Although not presently possible, Dr. Harris says that in the future, “Imaging may be able to confirm these cases, and it could also discover new pathologies that are not currently captured with self report.”
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“This is definitely worth investigating,” says Dr. Lee.
Ultimately, says Dr. Wager, the hope is that research, such as this, will lead to a thorough understanding of fibromyalgia. Presently, fibromyalgia is a syndrome with many subgroups, he says. Patients with ample discomfort related to touch, hearing or vision, but without specific pains in specific places, “may have some underlying problem, which may be related to inflammation or systemic autoimmune disease or broader kinds of brain psychopathology, more like generalized anxiety disorder or depression.” The goal, he says, is to identify brain features that can provide clues for defining subgroups that have more homogeneous neuropathology.”
“Currently, fibromyalgia diagnosis consists of individuals with similar symptoms but who have different pathways leading to those symptoms,” says Dr. Lee. “Thus, some of these methods may be helpful in identifying specific subtypes of patients with fibromyalgia, which in turn may enable better treatments targeted to specific subtypes.”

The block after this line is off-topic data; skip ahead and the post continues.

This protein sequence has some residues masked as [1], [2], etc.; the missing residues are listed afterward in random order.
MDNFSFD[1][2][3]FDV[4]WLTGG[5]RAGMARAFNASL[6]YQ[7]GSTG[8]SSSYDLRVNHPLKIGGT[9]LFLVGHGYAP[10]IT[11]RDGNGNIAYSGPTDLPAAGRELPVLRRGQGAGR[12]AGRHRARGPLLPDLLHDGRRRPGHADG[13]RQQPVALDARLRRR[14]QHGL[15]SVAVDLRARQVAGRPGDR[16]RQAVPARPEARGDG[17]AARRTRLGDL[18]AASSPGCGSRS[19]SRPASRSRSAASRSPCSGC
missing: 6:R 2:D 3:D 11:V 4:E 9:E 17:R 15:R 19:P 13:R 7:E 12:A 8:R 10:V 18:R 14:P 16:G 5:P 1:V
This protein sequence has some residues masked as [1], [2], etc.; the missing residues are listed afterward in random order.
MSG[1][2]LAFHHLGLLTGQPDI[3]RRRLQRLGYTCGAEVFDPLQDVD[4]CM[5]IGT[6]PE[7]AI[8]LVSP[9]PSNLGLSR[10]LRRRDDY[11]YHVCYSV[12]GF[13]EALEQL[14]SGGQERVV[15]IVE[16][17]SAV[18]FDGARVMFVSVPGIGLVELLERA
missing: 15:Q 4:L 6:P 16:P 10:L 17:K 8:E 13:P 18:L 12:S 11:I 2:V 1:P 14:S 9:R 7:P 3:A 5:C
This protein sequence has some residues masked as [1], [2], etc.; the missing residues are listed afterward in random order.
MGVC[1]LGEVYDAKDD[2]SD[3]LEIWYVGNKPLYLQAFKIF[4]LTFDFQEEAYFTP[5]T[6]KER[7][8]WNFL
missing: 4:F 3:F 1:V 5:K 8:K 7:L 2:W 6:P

Potential treatment technologies—still well in the future for these applications—may include transcranial magnetic stimulation or transcranial direct current stimulation in the insula or other parts of the brain that may be found to be involved in fibromyalgia. “You may be able to inhibit specific brain areas without requiring surgery,” says Dr. Harris.
Says Dr. Wager, “We need to identify patients based on underlying pathology rather than just symptoms.”
David C. Holzman writes on medicine, science, environment and energy from Lexington, Mass.
- López-Solà M, Woo CW, Pujol J, et al. Towards a neurophysiological signature for fibromyalgia. Pain. [2016 Aug 31, Epub ahead of print] 2017 Jan;158(1):34–47.
- Harte SE, Ichesco E, Hampson JP, et al. Pharmacologic attenuation of cross-modal sensory augmentation within the chronic pain insula. Pain. 2016 Sep;157(9):1933–1945.
Another Anatomical Marker for Fibromyalgia
In earlier research, Richard Harris, PhD, of the University of Michigan Medical School, and his group previously posited that the activation of the insula is closely tied to a network called the Default Mode Network in fibromyalgia.1 This is a network of brain areas that are activated when a person is thinking introspectively, or “essentially assessing the status of their homeostasis,” says Dr. Harris.
Although the Default Mode Network is not directly activated by pain per se, it is more connected to areas of the brain that are involved in pain, notably the insula, in some pain conditions, such as fibromyalgia. “The insula is definitely an area that lights up in response to pain,” says Dr. Harris.